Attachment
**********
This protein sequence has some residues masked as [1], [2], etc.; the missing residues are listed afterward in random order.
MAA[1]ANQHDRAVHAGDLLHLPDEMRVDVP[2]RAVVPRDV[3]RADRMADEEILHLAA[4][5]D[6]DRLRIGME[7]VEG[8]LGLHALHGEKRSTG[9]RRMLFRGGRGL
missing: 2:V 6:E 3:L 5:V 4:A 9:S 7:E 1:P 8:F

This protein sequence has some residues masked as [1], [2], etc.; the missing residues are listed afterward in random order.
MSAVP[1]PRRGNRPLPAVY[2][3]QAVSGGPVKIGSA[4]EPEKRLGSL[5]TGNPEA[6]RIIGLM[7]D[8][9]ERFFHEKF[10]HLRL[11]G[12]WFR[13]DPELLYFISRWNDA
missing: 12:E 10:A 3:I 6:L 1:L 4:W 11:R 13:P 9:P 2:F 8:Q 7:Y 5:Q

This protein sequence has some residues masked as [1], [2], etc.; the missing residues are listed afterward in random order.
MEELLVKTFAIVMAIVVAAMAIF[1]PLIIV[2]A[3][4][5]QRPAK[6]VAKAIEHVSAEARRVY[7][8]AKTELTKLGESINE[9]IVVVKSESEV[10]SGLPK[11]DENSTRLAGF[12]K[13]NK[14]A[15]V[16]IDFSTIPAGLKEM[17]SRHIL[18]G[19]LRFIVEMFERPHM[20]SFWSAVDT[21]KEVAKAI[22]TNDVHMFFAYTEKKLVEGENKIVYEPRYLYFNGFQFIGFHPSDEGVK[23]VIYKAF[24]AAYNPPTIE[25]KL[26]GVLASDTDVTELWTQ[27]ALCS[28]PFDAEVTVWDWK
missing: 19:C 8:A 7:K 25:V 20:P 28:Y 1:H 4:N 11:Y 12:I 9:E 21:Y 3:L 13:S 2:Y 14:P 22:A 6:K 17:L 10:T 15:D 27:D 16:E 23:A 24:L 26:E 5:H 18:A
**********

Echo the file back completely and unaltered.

This protein sequence has some residues masked as [1], [2], etc.; the missing residues are listed afterward in random order.
MAA[1]ANQHDRAVHAGDLLHLPDEMRVDVP[2]RAVVPRDV[3]RADRMADEEILHLAA[4][5]D[6]DRLRIGME[7]VEG[8]LGLHALHGEKRSTG[9]RRMLFRGGRGL
missing: 2:V 6:E 3:L 5:V 4:A 9:S 7:E 1:P 8:F

This protein sequence has some residues masked as [1], [2], etc.; the missing residues are listed afterward in random order.
MSAVP[1]PRRGNRPLPAVY[2][3]QAVSGGPVKIGSA[4]EPEKRLGSL[5]TGNPEA[6]RIIGLM[7]D[8][9]ERFFHEKF[10]HLRL[11]G[12]WFR[13]DPELLYFISRWNDA
missing: 12:E 10:A 3:I 6:L 1:L 4:W 11:R 13:P 9:P 2:F 8:Q 7:Y 5:Q

This protein sequence has some residues masked as [1], [2], etc.; the missing residues are listed afterward in random order.
MEELLVKTFAIVMAIVVAAMAIF[1]PLIIV[2]A[3][4][5]QRPAK[6]VAKAIEHVSAEARRVY[7][8]AKTELTKLGESINE[9]IVVVKSESEV[10]SGLPK[11]DENSTRLAGF[12]K[13]NK[14]A[15]V[16]IDFSTIPAGLKEM[17]SRHIL[18]G[19]LRFIVEMFERPHM[20]SFWSAVDT[21]KEVAKAI[22]TNDVHMFFAYTEKKLVEGENKIVYEPRYLYFNGFQFIGFHPSDEGVK[23]VIYKAF[24]AAYNPPTIE[25]KL[26]GVLASDTDVTELWTQ[27]ALCS[28]PFDAEVTVWDWK
missing: 19:C 8:A 7:K 25:V 20:P 28:Y 1:H 4:N 11:Y 12:I 9:E 21:Y 3:L 13:S 2:Y 14:P 22:A 6:K 17:L 10:T 15:D 27:D 16:E 23:A 24:L 26:E 5:H 18:A